Every veterinarian in Phoenix, AZ received notices about the parvovirus (parvo) outbreak in this area. The virus remains in the environment for years, and starts to spread when it encounters an unvaccinated host. The good news is that it is preventable and can be treated. Here are six important facts to know about parvo:
Parvo kills through dehydration
The disease resulting from parvovirus exposure is called parvoviral enteritis. It compromises the immune response by stripping away the intestinal lining and making fluid retention impossible. Severe dehydration makes it impossible for your dog’s system to fight off the infection and produces severe diarrhea, often with blood in the stools. If left untreated, death results from intestinal ruptures and peritonitis. It is not a merciful death.
It is primarily a puppy disease
Adult dogs that receive their vaccinations on schedule rarely contract parvo. The disease primarily affects unvaccinated or under-vaccinated puppies and young dogs. If your dog suffers an immune deficiency, it is a good practice to keep them away from puppies until they received all their vaccinations. After all, parvo exists in the environment and can remain active for years. That is why vaccinations are so important.
There are several vaccinations in the schedule
The first vaccine is administered at six to eight weeks of age, and then every three to four weeks up until the puppy is 16 weeks old. Some breeds are more vulnerable to parvo, and your vet will let you know if this is the case with your dog. In these cases, additional vaccines are necessary, but the virus is still preventable. It is vital that you are on time with all vaccinations.
Parvo is treatable
If your puppy catches the virus before finishing the vaccine sequence, there is still hope for treatment. It is effective, but also aggressive and expensive. The earlier the diagnosis, the better the chance of a full recovery. Success with vary by individual. There are puppies that have been on the verge of death and made a complete recovery, but results are never guaranteed.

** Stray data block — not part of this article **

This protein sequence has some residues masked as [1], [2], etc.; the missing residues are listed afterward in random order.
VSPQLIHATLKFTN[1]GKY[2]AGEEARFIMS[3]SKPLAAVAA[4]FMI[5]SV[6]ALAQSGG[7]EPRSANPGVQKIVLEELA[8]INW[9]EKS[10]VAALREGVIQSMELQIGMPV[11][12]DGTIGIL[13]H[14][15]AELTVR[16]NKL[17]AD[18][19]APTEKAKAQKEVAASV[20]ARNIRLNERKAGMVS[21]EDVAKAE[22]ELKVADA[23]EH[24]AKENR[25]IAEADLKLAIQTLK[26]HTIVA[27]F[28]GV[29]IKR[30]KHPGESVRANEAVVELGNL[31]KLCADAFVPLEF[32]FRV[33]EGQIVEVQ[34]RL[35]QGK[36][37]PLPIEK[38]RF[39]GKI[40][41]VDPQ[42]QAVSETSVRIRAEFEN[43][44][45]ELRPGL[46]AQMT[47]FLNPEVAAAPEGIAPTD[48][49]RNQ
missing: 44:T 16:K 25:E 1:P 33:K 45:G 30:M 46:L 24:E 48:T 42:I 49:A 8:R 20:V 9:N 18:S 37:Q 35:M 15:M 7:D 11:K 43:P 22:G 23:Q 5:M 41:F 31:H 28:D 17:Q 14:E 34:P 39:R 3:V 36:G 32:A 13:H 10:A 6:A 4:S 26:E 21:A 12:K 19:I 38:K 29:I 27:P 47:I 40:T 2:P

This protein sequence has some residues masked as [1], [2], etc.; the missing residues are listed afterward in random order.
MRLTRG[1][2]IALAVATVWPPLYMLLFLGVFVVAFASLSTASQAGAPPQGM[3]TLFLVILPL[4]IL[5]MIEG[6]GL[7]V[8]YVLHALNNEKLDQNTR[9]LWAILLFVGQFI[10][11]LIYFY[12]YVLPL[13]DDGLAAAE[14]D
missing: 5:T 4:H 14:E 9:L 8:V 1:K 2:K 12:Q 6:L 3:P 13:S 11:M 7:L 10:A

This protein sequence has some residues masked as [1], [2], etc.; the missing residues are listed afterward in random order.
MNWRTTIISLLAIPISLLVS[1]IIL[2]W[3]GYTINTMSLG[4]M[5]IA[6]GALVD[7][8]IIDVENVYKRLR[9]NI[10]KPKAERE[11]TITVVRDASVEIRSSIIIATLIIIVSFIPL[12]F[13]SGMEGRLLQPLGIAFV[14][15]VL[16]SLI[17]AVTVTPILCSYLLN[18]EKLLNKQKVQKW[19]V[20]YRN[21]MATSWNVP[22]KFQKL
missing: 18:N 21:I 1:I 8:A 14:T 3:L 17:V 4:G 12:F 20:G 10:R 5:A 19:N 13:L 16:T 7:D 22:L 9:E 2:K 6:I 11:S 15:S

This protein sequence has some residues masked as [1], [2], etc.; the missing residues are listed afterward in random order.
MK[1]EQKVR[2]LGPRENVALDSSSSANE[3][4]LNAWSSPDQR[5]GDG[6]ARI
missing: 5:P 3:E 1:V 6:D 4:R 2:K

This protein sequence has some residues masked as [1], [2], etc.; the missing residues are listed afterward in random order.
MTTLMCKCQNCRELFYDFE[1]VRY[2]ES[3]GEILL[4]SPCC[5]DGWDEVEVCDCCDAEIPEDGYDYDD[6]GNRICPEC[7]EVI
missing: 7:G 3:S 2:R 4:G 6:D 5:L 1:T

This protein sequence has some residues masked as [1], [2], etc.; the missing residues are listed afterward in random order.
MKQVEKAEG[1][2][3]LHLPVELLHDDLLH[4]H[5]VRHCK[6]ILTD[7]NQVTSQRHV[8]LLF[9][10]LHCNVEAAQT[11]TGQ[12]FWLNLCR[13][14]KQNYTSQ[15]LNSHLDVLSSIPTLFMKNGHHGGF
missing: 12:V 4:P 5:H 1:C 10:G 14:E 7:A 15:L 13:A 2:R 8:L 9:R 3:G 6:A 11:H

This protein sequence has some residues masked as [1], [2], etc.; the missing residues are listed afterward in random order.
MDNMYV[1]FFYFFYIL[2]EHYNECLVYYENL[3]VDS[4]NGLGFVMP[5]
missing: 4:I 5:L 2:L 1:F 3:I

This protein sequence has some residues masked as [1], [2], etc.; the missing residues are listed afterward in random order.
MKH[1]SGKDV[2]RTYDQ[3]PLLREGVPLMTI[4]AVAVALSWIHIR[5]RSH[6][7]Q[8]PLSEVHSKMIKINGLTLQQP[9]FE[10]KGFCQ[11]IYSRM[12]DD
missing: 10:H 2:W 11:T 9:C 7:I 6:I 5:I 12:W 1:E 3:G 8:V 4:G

Know the symptoms
Early symptoms include reduced energy, lack of appetite, lethargy, vomiting and diarrhea. Many people notice a complete lack of normal puppy behavior, so if your usually playful puppy suddenly loses the desire to engage and play, take her to a vet immediately. You may discover that the symptoms are not parvo, but it is not worth the risk to wait and see.
Vaccination is the best course of action
Keeping up with vaccines is more affordable and effective than any treatment after exposure. Until you finish that cycle, limit contact with other dogs and supervise your puppy when you are out and about. The virus is contracted through ingestion, so do not allow your dog to eat strange items. While this is often taken for granted as typical canine behavior, it can be deadly considering this current outbreak.
See your veterinarian in Phoenix, AZ soon if it is time for your puppy to receive a parvo immunization. Call Christown Animal Hospital to schedule an appointment.
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